Gay marriage debate pulled from Tory Conference
As the Conservative Party Conference kicks off in Birmingham with its (now) usual sequence of staged, set-piece events aimed (principally) at the media and sundry lobbyists, the 'real' conference (ie discussion, debate, healthy disagreement) is taking place on the Fringe. And there you'll find disputation on all the main topics of the day, courtesy of The Freedom Association.
They have put together a full programme of over 50 speakers, including Liam Fox, Dan Hannan, Roger Helmer, Ruth Lea, Tim Montgomerie, Patrick O'Flynn, Eric Pickles, Paul Staines and Toby Young, all discussing inter alia online campaigning, taxation, the EU, the Anglosphere, the Communications Data Bill, the moral case for capitalism, trade union reform, surveillance in schools...
But there's one debate which isn't happening, and it's not the fault of The Freedom Association.
Back in July, the Conservative Party's favourite think-tank Policy Exchange produced a booklet entitled 'What's In A Name? Is there a case for equal marriage?'. They came down firmly in support, with glowing endorsements from the likes of Ben Summerskill, Chief Executive of Stonewall, to whom all opponents are simply 'bigots'.
Representatives of Anglican Mainstream contacted Neil O'Brien, Director of Policy Exchange, asking if they'd be prepared to debate their booklet and defend their conclusions at a fringe meeting. Anglican Mainstream is a non-partisan information and education charity for mainstream orthodox Christians (particularly Anglicans), and they said that they were 'very concerned at the publication's superficial, badly researched and weak "conservative case" for equal/gay marriage'. The invitation was aimed specifically at authors David Skelton and Robert Flint, but Anglican Mainstream was prepared to debate with other representatives and ensure an impartial, mutually-agreed chairman.
Policy Exchange already had a large fringe programme at the Conservative Conference, but it excluded all debate on the vital issue of gay/equal marriage. But David Skelton replied that he would, in principle, be very happy to participate in the debate. A meeting took place in the offices of Policy Exchange a month ago, and (with an independent chairman from the Bow Group) they thrashed out the details of the debate which included that both sides would try to find a Conservative MP to lead for their respective side in the debate. There was no suggestion that the participation of Conservative MPs was a prerequisite to the debate taking place.
Unsurprisingly, both sides had difficulty finding MPs who would put their heads above the gay marriage parapet and debate against each other. But Anglican Mainstream had, in the meantime, booked accommodation, paid deposits for catering, and spent an awful lot of money on advertising and promotional flyers.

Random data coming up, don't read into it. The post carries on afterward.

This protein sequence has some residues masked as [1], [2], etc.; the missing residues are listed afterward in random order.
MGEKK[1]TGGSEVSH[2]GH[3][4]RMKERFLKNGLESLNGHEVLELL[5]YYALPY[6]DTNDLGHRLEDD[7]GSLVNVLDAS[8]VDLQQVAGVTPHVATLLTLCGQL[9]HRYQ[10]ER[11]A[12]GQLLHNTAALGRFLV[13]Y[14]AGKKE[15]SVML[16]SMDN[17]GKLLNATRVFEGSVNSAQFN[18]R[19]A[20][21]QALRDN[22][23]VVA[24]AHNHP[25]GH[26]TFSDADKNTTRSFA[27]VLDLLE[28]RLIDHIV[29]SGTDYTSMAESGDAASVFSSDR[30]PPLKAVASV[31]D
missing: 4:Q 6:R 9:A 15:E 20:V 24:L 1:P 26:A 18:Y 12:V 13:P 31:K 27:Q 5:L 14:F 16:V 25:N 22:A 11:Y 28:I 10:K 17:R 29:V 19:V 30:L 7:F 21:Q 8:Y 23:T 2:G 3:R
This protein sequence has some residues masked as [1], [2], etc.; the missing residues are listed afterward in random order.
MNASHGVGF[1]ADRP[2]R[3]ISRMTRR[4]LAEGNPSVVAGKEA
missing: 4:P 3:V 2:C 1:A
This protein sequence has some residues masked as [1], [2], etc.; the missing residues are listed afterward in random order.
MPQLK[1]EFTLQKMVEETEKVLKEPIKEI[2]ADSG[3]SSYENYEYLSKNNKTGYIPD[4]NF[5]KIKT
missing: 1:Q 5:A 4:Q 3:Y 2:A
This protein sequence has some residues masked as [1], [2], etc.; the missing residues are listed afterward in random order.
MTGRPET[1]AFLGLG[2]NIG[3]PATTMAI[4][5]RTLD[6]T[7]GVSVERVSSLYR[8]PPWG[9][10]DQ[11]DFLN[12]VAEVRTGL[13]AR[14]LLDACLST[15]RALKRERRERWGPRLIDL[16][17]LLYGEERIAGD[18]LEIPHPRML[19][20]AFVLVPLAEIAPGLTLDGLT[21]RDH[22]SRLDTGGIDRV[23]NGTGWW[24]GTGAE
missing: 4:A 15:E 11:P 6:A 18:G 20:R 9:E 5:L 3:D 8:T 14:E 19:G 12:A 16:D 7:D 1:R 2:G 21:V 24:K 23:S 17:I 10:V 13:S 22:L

Interestingly, Policy Exchange did have a speaker lined up, but he/she 'had to drop out'. They proposed to postpone the debate until next month (ie out from under the aegis of the Conference). But, having forked out the best part of £1000, Anglican Mainstream was keen to proceed, asking simply that Policy Exchange defend its own publication.
It was clear that there was considerable interest in this debate irrespective of the participation of MPs. But Policy Exchange decided to pull the plug, despite Anglican Mainstream suggesting alternative speakers for a lively and informative debate, which would then have been available to the rest of the world via the video recording.
Anglican Mainstream had worked intensively researching and writing a 55-page response to 'What's In A Name?'. One of their number even took days off work to get it done in time. They had intended to argue for 'Real Marriage' while Policy Exchange argued for 'Equal Marriage' - the categories encapsulate the essence of each sides 'conservative' argument. They had booked hotels and made personal and travel arrangements to be in Birmingham for the debate.
But it isn't happening.
Policy Exchange profess to have developed a conservative case for gay marriage, which they refuse to debate with social conservatives at the Conservative Party conference. The point of the debate was to have it at the Conference: a public debate itself was not the issue. They now insist that Policy Exchange 'do not hold conference events without MPs present'. This was never disclosed in the formative discussions: at no point, even in the final phone discussions, did Policy Exchange say that MP's participation was a condition of holding the debate. Indeed, quite why David Skelton isn't the best person to defend his thesis is something of a mystery.
But Policy Exchange has pulled the plug, quite possibly to spare the Conservative Party Conference embarrassing and distracting headlines about 'homophobes' and 'bigots'. Policy Exchange has lost nothing: Anglican Mainstream are poorer by £1000. Blessed are they which are out of pocket for righteousness' sake...